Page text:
Critics review – gold leaf paintings
Gold leaf paintings by Nancy Reyner, were on view at the Beth Urdang Gallery, Boston, MA and received the following review in the critics pics section of the Boston Globe.
Gold brightens up the darkest days of the year at Beth Urdang Gallery, where Nancy Reyner and Charlotte Andry Gibbs make liberal use of it in their paintings. Catch one of Reyner’s landscapes hanging in the gallery’s window on a sunny day, and it dazzles. But each artist is after more than that betwitching gleam – too much light and it interrupts the experience of looking.
Reyner lays on squares of gold leaf, then paints over them. In the mountainous “Lava and Blue Lake,” she applies the paint delicately, and in many ways. There are banks of cottony white clouds that look as though they were puffed on through straw, vapors of green, and swipes of powder blue. These all conspire to create deep space, middle ground, and surface adornments. Sometimes the gold erupts through; sometimes it’s a warm, almost coppery backdrop. There’s a suggestion, in these hallucinatory landscapes, of Asian landscape painting, but the grid of gold leaf also winks at modernism.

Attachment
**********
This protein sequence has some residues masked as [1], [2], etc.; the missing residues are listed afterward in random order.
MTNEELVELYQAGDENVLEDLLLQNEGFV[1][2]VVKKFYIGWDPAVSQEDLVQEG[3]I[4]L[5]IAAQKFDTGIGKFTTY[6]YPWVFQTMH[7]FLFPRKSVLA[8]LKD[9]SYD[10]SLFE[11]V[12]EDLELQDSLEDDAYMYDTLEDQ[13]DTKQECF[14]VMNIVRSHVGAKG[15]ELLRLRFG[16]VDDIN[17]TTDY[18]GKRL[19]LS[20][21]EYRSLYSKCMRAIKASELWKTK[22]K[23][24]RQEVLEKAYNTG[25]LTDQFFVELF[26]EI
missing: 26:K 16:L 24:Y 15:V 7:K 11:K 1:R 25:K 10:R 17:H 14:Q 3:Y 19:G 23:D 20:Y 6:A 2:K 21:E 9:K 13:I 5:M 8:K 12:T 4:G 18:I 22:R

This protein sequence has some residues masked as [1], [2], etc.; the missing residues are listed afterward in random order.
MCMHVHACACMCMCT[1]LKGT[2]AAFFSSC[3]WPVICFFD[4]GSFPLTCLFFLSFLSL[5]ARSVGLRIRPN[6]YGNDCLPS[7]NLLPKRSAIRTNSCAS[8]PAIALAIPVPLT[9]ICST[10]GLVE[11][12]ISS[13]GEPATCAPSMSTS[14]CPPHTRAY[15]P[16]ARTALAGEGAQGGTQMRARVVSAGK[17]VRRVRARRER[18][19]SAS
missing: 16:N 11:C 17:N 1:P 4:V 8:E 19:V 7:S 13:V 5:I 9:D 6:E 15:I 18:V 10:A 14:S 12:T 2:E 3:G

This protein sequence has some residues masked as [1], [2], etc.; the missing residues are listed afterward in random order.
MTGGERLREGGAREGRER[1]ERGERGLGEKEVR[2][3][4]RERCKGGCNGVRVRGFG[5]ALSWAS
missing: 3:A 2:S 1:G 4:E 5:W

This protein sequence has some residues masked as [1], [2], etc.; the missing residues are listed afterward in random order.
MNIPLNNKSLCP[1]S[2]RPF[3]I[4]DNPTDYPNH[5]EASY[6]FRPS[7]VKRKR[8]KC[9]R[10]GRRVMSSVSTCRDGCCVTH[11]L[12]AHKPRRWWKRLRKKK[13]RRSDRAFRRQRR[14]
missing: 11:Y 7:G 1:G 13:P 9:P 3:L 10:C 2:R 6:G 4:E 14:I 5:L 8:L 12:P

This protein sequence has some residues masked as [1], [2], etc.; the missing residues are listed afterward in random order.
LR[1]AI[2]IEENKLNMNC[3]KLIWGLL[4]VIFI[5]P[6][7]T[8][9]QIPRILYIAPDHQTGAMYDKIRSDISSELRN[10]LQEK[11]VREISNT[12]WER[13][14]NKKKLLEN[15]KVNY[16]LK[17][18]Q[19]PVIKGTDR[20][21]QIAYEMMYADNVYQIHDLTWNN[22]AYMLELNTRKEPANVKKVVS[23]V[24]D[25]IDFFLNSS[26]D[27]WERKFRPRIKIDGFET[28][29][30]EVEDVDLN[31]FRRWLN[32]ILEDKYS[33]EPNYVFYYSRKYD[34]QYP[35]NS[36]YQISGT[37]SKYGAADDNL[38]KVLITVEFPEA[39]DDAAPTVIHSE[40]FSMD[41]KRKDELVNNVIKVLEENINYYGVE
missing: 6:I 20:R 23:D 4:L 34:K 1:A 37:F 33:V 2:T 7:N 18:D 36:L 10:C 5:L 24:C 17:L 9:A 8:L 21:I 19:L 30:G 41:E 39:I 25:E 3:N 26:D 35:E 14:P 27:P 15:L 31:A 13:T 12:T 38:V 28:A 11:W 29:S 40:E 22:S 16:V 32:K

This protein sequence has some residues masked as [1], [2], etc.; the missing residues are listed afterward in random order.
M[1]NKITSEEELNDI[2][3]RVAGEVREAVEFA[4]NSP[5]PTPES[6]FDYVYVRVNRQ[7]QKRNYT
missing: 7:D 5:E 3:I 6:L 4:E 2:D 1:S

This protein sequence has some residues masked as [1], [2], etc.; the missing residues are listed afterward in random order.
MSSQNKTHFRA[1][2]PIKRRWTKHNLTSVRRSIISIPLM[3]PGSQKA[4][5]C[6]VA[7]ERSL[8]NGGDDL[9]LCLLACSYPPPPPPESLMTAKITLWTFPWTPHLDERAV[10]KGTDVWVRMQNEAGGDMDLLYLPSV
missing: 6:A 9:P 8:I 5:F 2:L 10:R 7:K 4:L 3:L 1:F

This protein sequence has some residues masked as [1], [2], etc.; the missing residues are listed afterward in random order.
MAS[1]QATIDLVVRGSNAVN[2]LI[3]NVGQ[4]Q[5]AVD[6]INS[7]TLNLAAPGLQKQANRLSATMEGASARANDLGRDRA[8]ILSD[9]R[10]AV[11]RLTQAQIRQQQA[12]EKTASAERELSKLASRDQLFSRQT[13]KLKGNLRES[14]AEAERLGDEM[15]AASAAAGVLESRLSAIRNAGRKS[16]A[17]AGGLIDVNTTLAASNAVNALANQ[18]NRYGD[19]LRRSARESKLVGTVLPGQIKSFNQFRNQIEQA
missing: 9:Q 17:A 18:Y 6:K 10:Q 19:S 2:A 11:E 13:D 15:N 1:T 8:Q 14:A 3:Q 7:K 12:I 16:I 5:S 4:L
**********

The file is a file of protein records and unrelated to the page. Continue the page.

Gibbs focuses on iconography, using gold leaf and paint to re-create flags, corporate logos, and legendary works of art. While crafting a gold American flag, or a Coca-Cola or Chevrolet logo in gold, feels like a too obvious jab at capitalism,… read more.